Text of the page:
If someone says they were “Lairy”, they aren’t referring to a past spirit animal, they’re just telling you they were loud and inebriated recently.

“Fall” In The USA Is “Autumn” In The UK

The season after summer. Yes, the one where leaves fall and sometimes turn pretty colors, errr colours if you’re in the UK.

“Diaper” In the USA Is “Nappy” In the UK

Necessary for anyone with babies. If someone says “nappy” to you in the UK, they’re not talking hair – they’re talking diapers.

a bridge over a river with a clock tower in the background

“Trash” In The USA Is “Rubbish” In the UK

‘Rubbish’ is what goes in the ‘bin’ or ‘trash can’, but is also an excellent word to describe anything that’s just plain bad, like “that T.V. show was rubbish”. Just like “that team is trash” works in the USA.

“Purse” In The USA Is “Handbag” In The UK

If someone in America asks you to pass the purse, it doesn’t mean you need to pull money out of your pocket, it just means they want theirs.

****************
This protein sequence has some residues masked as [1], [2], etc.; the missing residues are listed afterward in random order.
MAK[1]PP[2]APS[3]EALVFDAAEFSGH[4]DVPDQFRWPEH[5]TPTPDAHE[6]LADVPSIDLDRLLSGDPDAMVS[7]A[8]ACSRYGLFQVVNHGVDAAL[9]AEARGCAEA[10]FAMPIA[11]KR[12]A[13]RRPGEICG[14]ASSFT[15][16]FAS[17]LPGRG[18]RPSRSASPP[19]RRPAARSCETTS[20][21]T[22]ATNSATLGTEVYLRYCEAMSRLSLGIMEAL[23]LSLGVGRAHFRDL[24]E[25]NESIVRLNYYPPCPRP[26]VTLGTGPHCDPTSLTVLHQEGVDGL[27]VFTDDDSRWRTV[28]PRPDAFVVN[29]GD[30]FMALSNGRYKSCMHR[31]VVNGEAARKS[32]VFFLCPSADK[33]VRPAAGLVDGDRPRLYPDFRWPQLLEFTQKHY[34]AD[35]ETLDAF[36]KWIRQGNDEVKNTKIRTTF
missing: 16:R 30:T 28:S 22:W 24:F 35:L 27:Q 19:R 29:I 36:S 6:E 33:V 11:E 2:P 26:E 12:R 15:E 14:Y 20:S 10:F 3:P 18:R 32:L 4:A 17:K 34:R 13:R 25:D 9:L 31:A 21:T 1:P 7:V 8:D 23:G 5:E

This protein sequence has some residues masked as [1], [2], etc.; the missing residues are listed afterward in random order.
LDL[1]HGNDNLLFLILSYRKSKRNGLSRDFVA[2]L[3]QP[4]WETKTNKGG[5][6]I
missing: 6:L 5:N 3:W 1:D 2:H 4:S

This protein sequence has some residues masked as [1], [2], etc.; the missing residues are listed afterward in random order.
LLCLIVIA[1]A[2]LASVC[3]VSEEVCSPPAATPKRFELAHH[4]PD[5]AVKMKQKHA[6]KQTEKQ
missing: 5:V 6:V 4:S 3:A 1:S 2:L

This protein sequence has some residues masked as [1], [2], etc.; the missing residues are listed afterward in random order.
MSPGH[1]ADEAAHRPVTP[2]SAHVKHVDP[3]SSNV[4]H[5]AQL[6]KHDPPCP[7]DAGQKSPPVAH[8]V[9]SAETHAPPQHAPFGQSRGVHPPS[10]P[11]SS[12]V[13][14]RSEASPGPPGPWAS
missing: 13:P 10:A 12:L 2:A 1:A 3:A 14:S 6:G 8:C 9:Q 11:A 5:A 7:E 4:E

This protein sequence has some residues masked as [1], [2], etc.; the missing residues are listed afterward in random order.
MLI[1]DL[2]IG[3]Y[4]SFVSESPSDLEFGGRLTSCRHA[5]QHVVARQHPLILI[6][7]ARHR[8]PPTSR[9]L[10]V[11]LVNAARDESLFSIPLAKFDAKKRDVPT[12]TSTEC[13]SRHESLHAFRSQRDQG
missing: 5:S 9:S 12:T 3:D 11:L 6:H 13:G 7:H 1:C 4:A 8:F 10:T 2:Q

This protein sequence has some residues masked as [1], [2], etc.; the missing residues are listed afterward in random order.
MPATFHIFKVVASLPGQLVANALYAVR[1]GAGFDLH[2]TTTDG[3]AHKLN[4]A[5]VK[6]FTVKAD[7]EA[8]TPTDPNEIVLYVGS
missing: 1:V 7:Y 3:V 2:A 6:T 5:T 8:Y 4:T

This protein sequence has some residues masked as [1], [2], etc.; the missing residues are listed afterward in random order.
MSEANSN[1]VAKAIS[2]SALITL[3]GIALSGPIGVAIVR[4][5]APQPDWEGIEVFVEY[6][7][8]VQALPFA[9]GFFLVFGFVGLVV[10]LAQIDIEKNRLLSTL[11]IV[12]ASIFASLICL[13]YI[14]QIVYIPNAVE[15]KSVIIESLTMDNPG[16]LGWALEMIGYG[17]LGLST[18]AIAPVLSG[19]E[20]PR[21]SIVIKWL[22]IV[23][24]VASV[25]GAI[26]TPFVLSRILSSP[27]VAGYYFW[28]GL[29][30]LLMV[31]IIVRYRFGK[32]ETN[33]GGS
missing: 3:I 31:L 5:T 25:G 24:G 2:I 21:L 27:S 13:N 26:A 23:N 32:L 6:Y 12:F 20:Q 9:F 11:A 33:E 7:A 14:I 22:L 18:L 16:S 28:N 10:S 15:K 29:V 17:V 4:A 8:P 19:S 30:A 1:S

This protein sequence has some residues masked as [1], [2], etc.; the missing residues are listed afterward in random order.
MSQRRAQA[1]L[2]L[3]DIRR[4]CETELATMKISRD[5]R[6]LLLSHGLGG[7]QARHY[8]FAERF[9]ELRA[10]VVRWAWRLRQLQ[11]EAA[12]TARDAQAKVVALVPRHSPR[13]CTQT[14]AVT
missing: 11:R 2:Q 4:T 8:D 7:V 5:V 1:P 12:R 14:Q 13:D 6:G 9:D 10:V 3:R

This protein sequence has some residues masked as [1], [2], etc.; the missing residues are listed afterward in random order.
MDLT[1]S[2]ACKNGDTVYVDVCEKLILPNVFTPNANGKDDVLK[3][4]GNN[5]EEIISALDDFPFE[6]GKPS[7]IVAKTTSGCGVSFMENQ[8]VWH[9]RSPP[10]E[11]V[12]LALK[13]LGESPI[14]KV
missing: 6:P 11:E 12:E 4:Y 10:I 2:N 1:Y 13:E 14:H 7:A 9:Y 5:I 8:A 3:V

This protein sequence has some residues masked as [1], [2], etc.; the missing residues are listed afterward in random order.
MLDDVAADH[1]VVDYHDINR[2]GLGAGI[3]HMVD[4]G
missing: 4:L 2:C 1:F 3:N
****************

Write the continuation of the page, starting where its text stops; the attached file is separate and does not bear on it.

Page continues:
“Sweater” In The USA Is “Jumper” In The UK

Something to wear when we’re cold, not someone who performs jumps as a type of exercise, or life ending activity. With English weather, it’s always good to pack one.

“Arugula” In The USA is “Rocket” In The UK

Ah yes, the nice, peppery leaves found in a salad or next to something fried. They’re one in the same and always good with a nice Italian dressing, unless of course the context is outer space.

a city with lights and bridges
Image by Pierre Blaché from Pixabay

“Daring” In The USA Is “Cheeky” In The UK

In the UK, if someone tells you you’re cheeky, they’re not talking about your butt. They’re telling you that you made a bit of a “daring” or amusingly devilish comment, and it may have passed.

“Nap” In The USA Is “Kip” In the UK